This last glides rather too smoothly over the point that many people are quite unable to enjoy the process and find much that is not good in the story. While this titanic project of the Latter-Day Saints preserves some amount of useable data for secular researchers, the underlying religious agenda here has also made for considerable unease. That is not hard to understand. However quixotic the ambition, the driving force here is an implicit effort to posthumously “convert” the historical entirety of humankind to Mormonism.

Unsurprisingly, some of the more insistent complaints have come from Jewish organizations, particularly in the wake of revelations 13 years ago that the names of nearly 400,000 Jews murdered in the Holocaust had been the object of church baptisms, news received in some quarters as a form of soul murder succeeding corporeal extermination. An agreement by the church in 1995 to desist from the practice has been abrogated at times since, a point made prominent when the name of the late Nazi war-criminal investigator Simon Wiesenthal popped up on Mormon lists last year.

Other Christian churches, already at odds with Mormonism’s extensive recasting of scripture, have voiced their own objections. For that matter, the entitlement of Mormons to make spiritual decisions even for their own pre-Mormon ancestors might reasonably be questioned. Mormon church apologists have described the baptizing, sealing and endowing of the dead as a “gift” offered in the afterlife that can be accepted or rejected by the named party; but one could fairly wonder how Mormons might respond if it were their kin being catalogued for posthumous travel arrangements by Muslims, for example, or Shinto priests or an international network of Wiccans. Akenson is caught here like a dance troupe director necessarily grateful for support from a tobacco firm; while elaborating the problems of Mormon genealogical methodology, he slips past these other concerns with a single paragraph commencing with the word “parenthetically.” But to those on the receiving end, there is nothing parenthetical about the cancer of invasive proselytism.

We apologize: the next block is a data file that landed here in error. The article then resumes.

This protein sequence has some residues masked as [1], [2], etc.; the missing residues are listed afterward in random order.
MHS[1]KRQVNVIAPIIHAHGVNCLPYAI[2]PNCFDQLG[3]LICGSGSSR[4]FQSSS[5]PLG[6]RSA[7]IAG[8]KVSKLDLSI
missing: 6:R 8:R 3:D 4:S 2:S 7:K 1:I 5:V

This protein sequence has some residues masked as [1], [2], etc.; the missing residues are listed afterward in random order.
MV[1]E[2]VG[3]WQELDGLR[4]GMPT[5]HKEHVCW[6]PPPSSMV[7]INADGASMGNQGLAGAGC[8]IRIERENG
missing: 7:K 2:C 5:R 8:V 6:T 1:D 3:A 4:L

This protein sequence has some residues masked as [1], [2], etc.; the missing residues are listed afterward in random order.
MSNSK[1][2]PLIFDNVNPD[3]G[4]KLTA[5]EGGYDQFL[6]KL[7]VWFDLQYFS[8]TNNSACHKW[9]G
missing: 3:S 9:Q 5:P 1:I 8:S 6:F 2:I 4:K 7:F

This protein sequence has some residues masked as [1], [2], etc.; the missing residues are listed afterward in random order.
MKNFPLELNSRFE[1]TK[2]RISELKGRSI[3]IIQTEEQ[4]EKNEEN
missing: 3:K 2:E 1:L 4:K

Elsewhere, Akenson challenges the usual view of Mormonism as “fairly weird”—Smith declared Jesus preached in the United States right after his resurrection, for example—with some success: “In fact, Mormonism is no more banjaxed [broken] mentally than are any of the major western religions with which it competes: it’s just that we are apt to be more familiar with these others, so they do not seem bizarre.” 

Fair enough. Akenson delivers the reader an informative survey of how genealogical systems work in different cultures around the world and his rendering of Joseph Smith’s story is inevitably engaging. What is left out of Some Family is the salient existential question we cannot reasonably expect him to answer but which begs to be asked anyhow: What is it all for? Mormons and secular historians both have answers which may apply better to them than the rest of us. Certainly, whatever their otherworldly ambitions, the Latter-Day Saints have retained an excellent grasp on thriving in this world, and posthumous baptism has done a great deal to that end through fostering church cohesion and growth. And to the extent that even flawed genealogy (as is all genealogy) functions as a research tool for the humanities and social sciences, there is sense enough in the effort for anyone to accept. Yet from certain vantages the impossible undertaking in Utah seems less monumental, as Akenson describes it, than vainglorious, even fatuous.

“We all need the sense of being part of a succession for our own lives to be licit,” Akenson tells us. “That succession can be scientific, genealogical, mythological, empirical, ideological, and religious all at once.” The problem is that all of these elements, including the scientific and empirical ones, refer to belief systems, which means they total some bricks less than a load for many contemporary people. Secular humanists may note that essentially all successions are problematic; our past can also make us seem illicit. More to the point, lineage may prove scant shelter in any real confrontation with our nothingness.

For all the trumpeting of genealogy in the biblical tradition Joseph Smith set out to rewrite, for all the resonance issuing there from who begat whom, the human lot of an utterly transitory existence remains paramount, no less in the belly of Utah’s Granite Mountain than anywhere else. “As for man, his days are like grass, he flourishes like a flower of the field,” it says in Psalms [103:15–16]. “For the wind passes over it, and it is gone, and its place knows it no more.”

Salem Alaton is a former Globe and Mail arts reporter and features writer.